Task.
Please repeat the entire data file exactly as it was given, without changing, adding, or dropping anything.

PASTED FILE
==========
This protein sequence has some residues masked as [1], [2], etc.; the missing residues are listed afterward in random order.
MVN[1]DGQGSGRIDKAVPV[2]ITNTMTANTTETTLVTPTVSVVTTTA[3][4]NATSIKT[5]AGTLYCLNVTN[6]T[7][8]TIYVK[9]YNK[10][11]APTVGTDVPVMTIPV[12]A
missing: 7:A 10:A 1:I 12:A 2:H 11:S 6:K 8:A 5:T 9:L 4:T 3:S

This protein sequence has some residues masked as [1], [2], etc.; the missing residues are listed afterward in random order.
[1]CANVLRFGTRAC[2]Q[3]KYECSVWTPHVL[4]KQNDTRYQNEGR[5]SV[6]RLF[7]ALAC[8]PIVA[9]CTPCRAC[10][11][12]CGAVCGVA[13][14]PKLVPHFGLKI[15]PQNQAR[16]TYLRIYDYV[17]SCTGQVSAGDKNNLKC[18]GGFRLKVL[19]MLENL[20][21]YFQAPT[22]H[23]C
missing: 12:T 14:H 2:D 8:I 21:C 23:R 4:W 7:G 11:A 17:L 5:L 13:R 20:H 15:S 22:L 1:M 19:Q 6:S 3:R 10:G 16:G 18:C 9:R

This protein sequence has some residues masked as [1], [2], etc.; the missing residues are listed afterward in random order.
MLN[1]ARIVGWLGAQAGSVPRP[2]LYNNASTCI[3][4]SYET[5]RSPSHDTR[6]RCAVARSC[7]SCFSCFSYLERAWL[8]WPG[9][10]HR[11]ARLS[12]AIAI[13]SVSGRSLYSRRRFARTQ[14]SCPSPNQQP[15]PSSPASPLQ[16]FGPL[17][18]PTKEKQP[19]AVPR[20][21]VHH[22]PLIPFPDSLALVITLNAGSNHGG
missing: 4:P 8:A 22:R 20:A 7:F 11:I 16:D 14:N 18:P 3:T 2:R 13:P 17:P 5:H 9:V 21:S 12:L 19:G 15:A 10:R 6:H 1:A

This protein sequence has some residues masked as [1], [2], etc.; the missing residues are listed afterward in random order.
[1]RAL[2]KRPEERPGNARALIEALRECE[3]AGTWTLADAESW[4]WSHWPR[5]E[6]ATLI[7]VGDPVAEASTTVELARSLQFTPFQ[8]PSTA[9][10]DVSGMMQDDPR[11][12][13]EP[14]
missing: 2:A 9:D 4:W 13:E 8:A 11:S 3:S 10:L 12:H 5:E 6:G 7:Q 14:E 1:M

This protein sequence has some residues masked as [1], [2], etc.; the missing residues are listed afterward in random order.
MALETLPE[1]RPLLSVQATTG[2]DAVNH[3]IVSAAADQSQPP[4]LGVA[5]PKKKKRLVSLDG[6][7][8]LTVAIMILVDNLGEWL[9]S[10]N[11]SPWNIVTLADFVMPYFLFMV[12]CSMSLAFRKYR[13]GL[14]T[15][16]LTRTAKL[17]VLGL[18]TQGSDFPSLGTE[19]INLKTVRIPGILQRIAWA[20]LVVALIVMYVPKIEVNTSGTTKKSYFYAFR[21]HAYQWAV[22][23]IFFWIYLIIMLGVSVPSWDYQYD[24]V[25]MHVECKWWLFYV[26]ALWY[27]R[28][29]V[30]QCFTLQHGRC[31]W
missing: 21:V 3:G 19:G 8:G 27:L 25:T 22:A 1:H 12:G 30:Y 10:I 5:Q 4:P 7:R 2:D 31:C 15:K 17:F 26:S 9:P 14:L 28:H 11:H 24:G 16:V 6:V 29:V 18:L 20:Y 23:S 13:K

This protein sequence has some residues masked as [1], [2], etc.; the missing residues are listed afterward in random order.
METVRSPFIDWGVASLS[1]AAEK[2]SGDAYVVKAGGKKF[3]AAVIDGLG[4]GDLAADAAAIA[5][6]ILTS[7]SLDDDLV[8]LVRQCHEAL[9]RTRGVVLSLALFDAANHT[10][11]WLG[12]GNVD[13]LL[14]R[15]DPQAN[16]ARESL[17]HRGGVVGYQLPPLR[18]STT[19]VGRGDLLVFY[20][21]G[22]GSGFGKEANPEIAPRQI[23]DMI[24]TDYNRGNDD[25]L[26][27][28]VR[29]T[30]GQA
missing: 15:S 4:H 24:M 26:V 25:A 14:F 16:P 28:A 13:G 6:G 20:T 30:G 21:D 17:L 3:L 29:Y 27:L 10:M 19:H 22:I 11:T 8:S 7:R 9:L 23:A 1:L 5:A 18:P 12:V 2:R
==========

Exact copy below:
This protein sequence has some residues masked as [1], [2], etc.; the missing residues are listed afterward in random order.
MVN[1]DGQGSGRIDKAVPV[2]ITNTMTANTTETTLVTPTVSVVTTTA[3][4]NATSIKT[5]AGTLYCLNVTN[6]T[7][8]TIYVK[9]YNK[10][11]APTVGTDVPVMTIPV[12]A
missing: 7:A 10:A 1:I 12:A 2:H 11:S 6:K 8:A 5:T 9:L 4:T 3:S

This protein sequence has some residues masked as [1], [2], etc.; the missing residues are listed afterward in random order.
[1]CANVLRFGTRAC[2]Q[3]KYECSVWTPHVL[4]KQNDTRYQNEGR[5]SV[6]RLF[7]ALAC[8]PIVA[9]CTPCRAC[10][11][12]CGAVCGVA[13][14]PKLVPHFGLKI[15]PQNQAR[16]TYLRIYDYV[17]SCTGQVSAGDKNNLKC[18]GGFRLKVL[19]MLENL[20][21]YFQAPT[22]H[23]C
missing: 12:T 14:H 2:D 8:I 21:C 23:R 4:W 7:G 11:A 17:L 5:L 13:R 20:H 15:S 22:L 1:M 19:Q 6:S 3:R 10:G 16:G 18:C 9:R

This protein sequence has some residues masked as [1], [2], etc.; the missing residues are listed afterward in random order.
MLN[1]ARIVGWLGAQAGSVPRP[2]LYNNASTCI[3][4]SYET[5]RSPSHDTR[6]RCAVARSC[7]SCFSCFSYLERAWL[8]WPG[9][10]HR[11]ARLS[12]AIAI[13]SVSGRSLYSRRRFARTQ[14]SCPSPNQQP[15]PSSPASPLQ[16]FGPL[17][18]PTKEKQP[19]AVPR[20][21]VHH[22]PLIPFPDSLALVITLNAGSNHGG
missing: 4:P 8:A 22:R 20:A 7:F 11:I 16:D 14:N 18:P 3:T 2:R 13:P 17:P 5:H 9:V 21:S 12:L 19:G 15:A 10:R 6:H 1:A

This protein sequence has some residues masked as [1], [2], etc.; the missing residues are listed afterward in random order.
[1]RAL[2]KRPEERPGNARALIEALRECE[3]AGTWTLADAESW[4]WSHWPR[5]E[6]ATLI[7]VGDPVAEASTTVELARSLQFTPFQ[8]PSTA[9][10]DVSGMMQDDPR[11][12][13]EP[14]
missing: 2:A 9:D 4:W 13:E 8:A 11:S 3:S 10:L 12:H 5:E 6:G 7:Q 14:E 1:M

This protein sequence has some residues masked as [1], [2], etc.; the missing residues are listed afterward in random order.
MALETLPE[1]RPLLSVQATTG[2]DAVNH[3]IVSAAADQSQPP[4]LGVA[5]PKKKKRLVSLDG[6][7][8]LTVAIMILVDNLGEWL[9]S[10]N[11]SPWNIVTLADFVMPYFLFMV[12]CSMSLAFRKYR[13]GL[14]T[15][16]LTRTAKL[17]VLGL[18]TQGSDFPSLGTE[19]INLKTVRIPGILQRIAWA[20]LVVALIVMYVPKIEVNTSGTTKKSYFYAFR[21]HAYQWAV[22][23]IFFWIYLIIMLGVSVPSWDYQYD[24]V[25]MHVECKWWLFYV[26]ALWY[27]R[28][29]V[30]QCFTLQHGRC[31]W
missing: 21:V 3:G 19:G 8:G 27:L 25:T 22:A 1:H 12:G 30:Y 10:I 5:Q 4:P 7:R 2:D 31:C 15:K 17:F 26:S 9:P 14:L 28:H 11:H 24:G 16:V 6:V 29:V 18:L 20:Y 23:S 13:K

This protein sequence has some residues masked as [1], [2], etc.; the missing residues are listed afterward in random order.
METVRSPFIDWGVASLS[1]AAEK[2]SGDAYVVKAGGKKF[3]AAVIDGLG[4]GDLAADAAAIA[5][6]ILTS[7]SLDDDLV[8]LVRQCHEAL[9]RTRGVVLSLALFDAANHT[10][11]WLG[12]GNVD[13]LL[14]R[15]DPQAN[16]ARESL[17]HRGGVVGYQLPPLR[18]STT[19]VGRGDLLVFY[20][21]G[22]GSGFGKEANPEIAPRQI[23]DMI[24]TDYNRGNDD[25]L[26][27][28]VR[29]T[30]GQA
missing: 15:S 4:H 24:M 26:V 25:A 14:F 16:P 28:A 13:G 6:G 20:T 30:G 21:D 17:L 3:L 29:Y 27:L 10:M 19:H 22:I 11:T 8:S 7:R 9:L 23:A 1:L 5:A 18:P 12:V 2:R